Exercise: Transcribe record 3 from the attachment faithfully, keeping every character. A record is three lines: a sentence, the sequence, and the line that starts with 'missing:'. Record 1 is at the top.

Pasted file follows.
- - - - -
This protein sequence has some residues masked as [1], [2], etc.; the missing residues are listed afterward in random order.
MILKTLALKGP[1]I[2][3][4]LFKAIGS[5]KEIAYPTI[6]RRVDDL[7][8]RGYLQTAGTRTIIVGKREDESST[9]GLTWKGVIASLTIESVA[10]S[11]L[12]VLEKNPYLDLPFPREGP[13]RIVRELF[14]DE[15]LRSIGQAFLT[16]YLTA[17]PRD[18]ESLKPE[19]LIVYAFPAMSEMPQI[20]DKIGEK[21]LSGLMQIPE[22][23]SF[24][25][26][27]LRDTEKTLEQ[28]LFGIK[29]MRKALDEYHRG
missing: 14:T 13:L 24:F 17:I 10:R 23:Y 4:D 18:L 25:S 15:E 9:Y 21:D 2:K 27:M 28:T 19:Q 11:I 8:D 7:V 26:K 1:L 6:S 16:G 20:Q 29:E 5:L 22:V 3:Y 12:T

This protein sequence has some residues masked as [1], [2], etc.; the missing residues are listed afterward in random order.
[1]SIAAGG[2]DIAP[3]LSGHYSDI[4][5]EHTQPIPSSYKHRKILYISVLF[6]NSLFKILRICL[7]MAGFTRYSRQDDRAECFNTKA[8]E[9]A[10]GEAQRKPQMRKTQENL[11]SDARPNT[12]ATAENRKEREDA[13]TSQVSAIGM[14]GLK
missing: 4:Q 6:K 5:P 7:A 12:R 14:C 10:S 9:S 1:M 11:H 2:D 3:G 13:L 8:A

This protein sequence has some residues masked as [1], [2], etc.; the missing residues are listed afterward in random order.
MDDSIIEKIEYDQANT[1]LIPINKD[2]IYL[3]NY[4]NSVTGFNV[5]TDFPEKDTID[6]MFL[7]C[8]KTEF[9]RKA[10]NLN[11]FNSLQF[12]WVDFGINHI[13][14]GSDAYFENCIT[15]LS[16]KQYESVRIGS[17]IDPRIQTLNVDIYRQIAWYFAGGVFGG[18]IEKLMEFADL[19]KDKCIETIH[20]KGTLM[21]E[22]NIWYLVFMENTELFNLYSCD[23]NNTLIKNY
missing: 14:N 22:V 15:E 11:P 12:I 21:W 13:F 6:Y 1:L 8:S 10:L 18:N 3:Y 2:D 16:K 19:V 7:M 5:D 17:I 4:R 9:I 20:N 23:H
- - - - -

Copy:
This protein sequence has some residues masked as [1], [2], etc.; the missing residues are listed afterward in random order.
MDDSIIEKIEYDQANT[1]LIPINKD[2]IYL[3]NY[4]NSVTGFNV[5]TDFPEKDTID[6]MFL[7]C[8]KTEF[9]RKA[10]NLN[11]FNSLQF[12]WVDFGINHI[13][14]GSDAYFENCIT[15]LS[16]KQYESVRIGS[17]IDPRIQTLNVDIYRQIAWYFAGGVFGG[18]IEKLMEFADL[19]KDKCIETIH[20]KGTLM[21]E[22]NIWYLVFMENTELFNLYSCD[23]NNTLIKNY
missing: 14:N 22:V 15:E 11:P 12:I 21:W 13:F 6:Y 1:L 8:S 10:L 18:N 3:Y 2:D 16:K 19:V 7:M 5:D 17:I 4:R 9:I 20:N 23:H